Americans will never surrender their lust for guns.
For a lot of people, one is never enough and bigger is always better. That includes magazines that hold more rounds. The 22-caliber, bolt action rifle that I learned to shoot at age 11 as a Boy Scout is insufficient.
The revolvers my grandfather carried every day to his job as a railroad brakeman and that my dad inherited are so 19th century. Today’s firearms have to give law-abiding gun owners a bigger advantage over “bad guys.”
That lust for guns is why President Barack Obama will find it tough getting Congress to ban assault weapons, high-capacity magazines, expand background checks and tougher gun-trafficking laws.
Liberal gun laws enable gun owners to be licensed to carry the weapons concealed, and some area cities let people openly carry firearms.
The U.S. ranks No. 1 globally in private gun ownership with 270 million guns in civilian hands, or 88.8 firearms per 100 people. U.S. law enforcement officers only have 897,400 firearms; the military, 3.1 million.
Americans are as addicted to guns as smokers are to cigarettes, as adults are to beer, wine and hard liquor; as gamblers are to slots, lottery tickets and the roll of the dice; and as most of us are to our cars, boats, campers and trailers.
That unwavering attachment to guns should make every gun and bullet subject to federal, state, county and municipal taxes in addition to sales taxes. Think of the bonanza governments could reap.
Cigarettes have been proven to be bad for health. But the heroin-like addiction prompts people to crave the product.
Governments have gotten wise and tax the dickens out of sin industries. New York, for example, ranks No. 1 in the nation with a cigarette tax of $4.35 a pack. Rhode Island is second at $3.50.
Of course a pack of cigarettes in New York costs $12.50, and it’s $8.16 in Rhode Island. But people pay it.
They do in Missouri’s neighboring states. In Illinois the tax is $1.98 a pack. In Kansas the tax is 79 cents a pack.
Missouri has the lowest tax on cigarettes at 17 cents, and a pack costs just $5.87. Compared with other states, Missouri is leaving money on the counter.
Governments aren’t bashful in heavily taxing booze. Alcohol causes myriad health problems, including drunken driving injuries and deaths.
The tax is a way of raising the cost, which lessens the consumption. It also generates revenue, which states need.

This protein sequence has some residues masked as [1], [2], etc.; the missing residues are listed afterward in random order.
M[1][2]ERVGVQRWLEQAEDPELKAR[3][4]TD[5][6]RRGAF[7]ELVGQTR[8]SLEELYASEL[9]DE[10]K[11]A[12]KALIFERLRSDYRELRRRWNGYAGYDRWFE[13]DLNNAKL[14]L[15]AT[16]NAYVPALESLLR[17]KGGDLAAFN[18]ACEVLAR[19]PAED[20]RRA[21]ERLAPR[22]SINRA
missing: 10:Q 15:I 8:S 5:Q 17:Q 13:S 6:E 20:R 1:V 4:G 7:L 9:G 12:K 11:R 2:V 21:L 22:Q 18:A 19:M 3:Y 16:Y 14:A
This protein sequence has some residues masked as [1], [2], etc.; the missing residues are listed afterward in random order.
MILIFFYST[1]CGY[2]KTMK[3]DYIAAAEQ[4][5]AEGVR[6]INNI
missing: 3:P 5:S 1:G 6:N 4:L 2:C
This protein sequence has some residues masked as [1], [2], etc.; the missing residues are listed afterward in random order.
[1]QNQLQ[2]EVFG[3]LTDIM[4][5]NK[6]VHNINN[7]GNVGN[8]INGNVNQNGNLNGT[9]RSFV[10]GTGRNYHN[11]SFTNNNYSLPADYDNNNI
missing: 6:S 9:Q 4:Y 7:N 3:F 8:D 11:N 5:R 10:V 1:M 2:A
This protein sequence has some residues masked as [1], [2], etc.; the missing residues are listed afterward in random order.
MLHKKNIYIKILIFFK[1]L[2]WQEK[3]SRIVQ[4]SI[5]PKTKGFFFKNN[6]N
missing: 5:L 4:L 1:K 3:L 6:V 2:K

The same thing applies to government revenue from lottery tickets and taxes on casinos. States like Missouri and Kansas rake in big money.
The gasoline tax provides vitally needed funding for roads and bridges. Sales and property taxes on cars, trucks, trailers and recreational vehicles help keep city governments, schools, libraries, counties, community colleges and health services solvent.
Guns should be no different. Every gun and clip in homes should be declared for taxing purposes. The bullets, too.
The special federal, state, city and county taxes on guns, bullets and magazines should apply each year. Notices should go out in the mail as they do for real estate and personal property taxes.
The privilege of gun ownership has to come with a cost equal to the damage in loss of property, injuries and life that guns annually cause. Taxing guns will ensure that our society will get less gun ownership. The tax will simply price people out of the habit.
The higher the caliber of the gun — just as with bigger cars and trucks with more horsepower — the higher the tax should be. Higher-caliber bullets and multi-round clips also should be subject to higher taxes.
Hunting equipment should be taxed, too, just to be fair, but at a lower rate. Gun owners can still wrap themselves in the Second Amendment. But they’ll have to pay for the privilege. The gun and bullet tax revenue could fund improved mental health services, boost the quality and reach of the Affordable Care Act and even provide needed care for victims of shootings. Guns are as American as tobacco.
Each helped build this country. But America from the start has been a capitalist nation with taxes. Taxing guns fits the historical capitalist nature of the U.S. What could possibly be wrong with that?